The new Republican-controlled Senate has already voted on more amendments in one week than the Democratic-controlled Senate considered in all of 2014.

Republican senators applauded the feat when Senate Majority Leader Mitch McConnellMitch McConnellConservative groups press Senate on ObamaCare repeal Week ahead: Trump budget coming Tuesday | CBO to unveil health bill score | House hearing on border tax Week ahead: EPA braces for Trump budget MORE (R-Ky.) announced it on the Senate floor.

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“We’ve actually reached a milestone here that I think is noteworthy for the Senate. We just cast our 15th roll-call vote on an amendment on this bill, which is more votes — more roll-call votes on amendments than the entire United States Senate [did] in all of 2014,” he said.

McConnell made his announcement while colleagues were in the midst of churning through a batch of 10 amendments.

Senate Democratic Leader Harry ReidHarry ReidThis week: Congress awaits Comey testimony Will Republicans grow a spine and restore democracy? Racial representation: A solution to inequality in the People’s House MORE (Nev.), who presided as majority leader last year, defended the chamber’s record during a press conference with reporters earlier in the day.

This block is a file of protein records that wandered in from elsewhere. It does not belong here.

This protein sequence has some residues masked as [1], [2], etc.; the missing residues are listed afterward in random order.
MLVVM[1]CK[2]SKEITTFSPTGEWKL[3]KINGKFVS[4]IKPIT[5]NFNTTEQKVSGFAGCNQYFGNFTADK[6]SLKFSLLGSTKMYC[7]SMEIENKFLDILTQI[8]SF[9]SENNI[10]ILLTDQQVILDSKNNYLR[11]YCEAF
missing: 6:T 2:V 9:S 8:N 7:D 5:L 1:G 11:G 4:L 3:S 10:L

“The success of a Congress is not determined on how many amendments people vote on. The success of this Congress will be determined on what happens to the middle class,” he said.

Reid accused Republicans of cynically blocking President Obama’s agenda over the past six years “and the middle class has been hurt, hurt, hurt.”

He argued that passing legislation approving the Keystone XL pipeline, the first order of Senate business this year, would help Canada export oil overseas and not help middle class families.

Republicans campaigned extensively during the midterm elections on the handful of votes Reid allowed on amendments.

Former Sen. Mark BegichMark BegichPerez creates advisory team for DNC transition The future of the Arctic 2016’s battle for the Senate: A shifting map MORE (D-Alaska) came under attack for not getting a vote on a single amendment he sponsored during his six-year career.